Backing Up Data
Backing up patient data is critical, as well as a requirement for HIPAA compliancy. You should establish a regular backup and recovery plan. This will ensure that patient data is protected, even if there is accidental data loss, database corruption, hardware failures, theft, or other disasters (floods, fires, etc).
Backups should be frequent, stored securely, and tested regularly to ensure quality. We suggest backing up data to a high quality encrypted USB flash drive, using an online backup service, or both. Then verify the quality by restoring backups to your home computer or another location.
There are several backup options to consider when making a backup plan.
What needs to be backed up?
Backup frequency: When making decisions on how often to backup data, ask yourself this question: If your server/computer goes down, and you have to restore your backup to a temporary server, how many days of data you do want to re-enter? Then plan a backup schedule accordingly.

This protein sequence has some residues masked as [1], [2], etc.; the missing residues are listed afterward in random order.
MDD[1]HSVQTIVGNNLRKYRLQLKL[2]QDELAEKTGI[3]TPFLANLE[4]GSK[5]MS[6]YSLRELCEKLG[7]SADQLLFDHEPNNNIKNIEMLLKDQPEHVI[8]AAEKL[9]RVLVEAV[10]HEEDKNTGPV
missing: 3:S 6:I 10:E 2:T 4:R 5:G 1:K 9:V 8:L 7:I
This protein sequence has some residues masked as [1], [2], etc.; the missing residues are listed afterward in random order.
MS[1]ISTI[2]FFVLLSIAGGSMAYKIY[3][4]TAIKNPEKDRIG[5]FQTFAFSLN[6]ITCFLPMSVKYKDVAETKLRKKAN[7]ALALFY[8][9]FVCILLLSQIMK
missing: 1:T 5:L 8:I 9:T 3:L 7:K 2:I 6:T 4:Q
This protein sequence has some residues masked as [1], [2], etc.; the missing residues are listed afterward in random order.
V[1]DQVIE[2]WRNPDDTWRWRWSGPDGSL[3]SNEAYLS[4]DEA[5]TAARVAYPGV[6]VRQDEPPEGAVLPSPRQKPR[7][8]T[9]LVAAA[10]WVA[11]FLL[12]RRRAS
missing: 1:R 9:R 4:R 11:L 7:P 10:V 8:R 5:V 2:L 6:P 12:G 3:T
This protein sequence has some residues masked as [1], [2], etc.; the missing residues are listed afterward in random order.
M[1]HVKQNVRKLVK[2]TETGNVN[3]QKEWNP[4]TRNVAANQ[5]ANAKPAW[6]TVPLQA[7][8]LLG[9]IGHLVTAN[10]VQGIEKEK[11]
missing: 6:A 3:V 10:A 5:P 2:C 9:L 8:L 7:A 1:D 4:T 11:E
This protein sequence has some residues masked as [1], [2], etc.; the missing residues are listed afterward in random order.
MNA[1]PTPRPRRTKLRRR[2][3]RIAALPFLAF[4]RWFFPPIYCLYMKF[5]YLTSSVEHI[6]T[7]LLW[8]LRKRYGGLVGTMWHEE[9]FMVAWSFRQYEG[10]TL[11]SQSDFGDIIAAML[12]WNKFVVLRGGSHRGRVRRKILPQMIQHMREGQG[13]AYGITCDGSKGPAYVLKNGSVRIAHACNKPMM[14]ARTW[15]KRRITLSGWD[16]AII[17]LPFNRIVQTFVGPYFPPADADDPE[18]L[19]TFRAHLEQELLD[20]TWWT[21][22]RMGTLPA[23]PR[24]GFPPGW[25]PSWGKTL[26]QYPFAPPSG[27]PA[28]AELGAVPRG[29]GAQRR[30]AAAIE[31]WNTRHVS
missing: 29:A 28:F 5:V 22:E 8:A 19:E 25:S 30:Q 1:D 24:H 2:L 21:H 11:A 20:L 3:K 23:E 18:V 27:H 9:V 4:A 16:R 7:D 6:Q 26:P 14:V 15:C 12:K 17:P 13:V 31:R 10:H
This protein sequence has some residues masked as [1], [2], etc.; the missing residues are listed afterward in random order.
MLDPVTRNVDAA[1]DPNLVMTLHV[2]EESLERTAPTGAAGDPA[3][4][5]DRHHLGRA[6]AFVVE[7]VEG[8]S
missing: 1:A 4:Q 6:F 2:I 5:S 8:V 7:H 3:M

Backup Devices and Encryption: Backed up data should be Encrypted so that patient data remains secure, for example in cases of theft or loss.
RAID is not a backup solution and should not be relied on for backups or disaster recovery plans.
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Note: To disable the monthly backup reminder, see Security.
A good use of archiving would be to use a file versioning systems which allow you to go back to a specific date and time and restore files that might have been accidentally deleted or modified. These programs can typically backup to multiple locations safely and securely.
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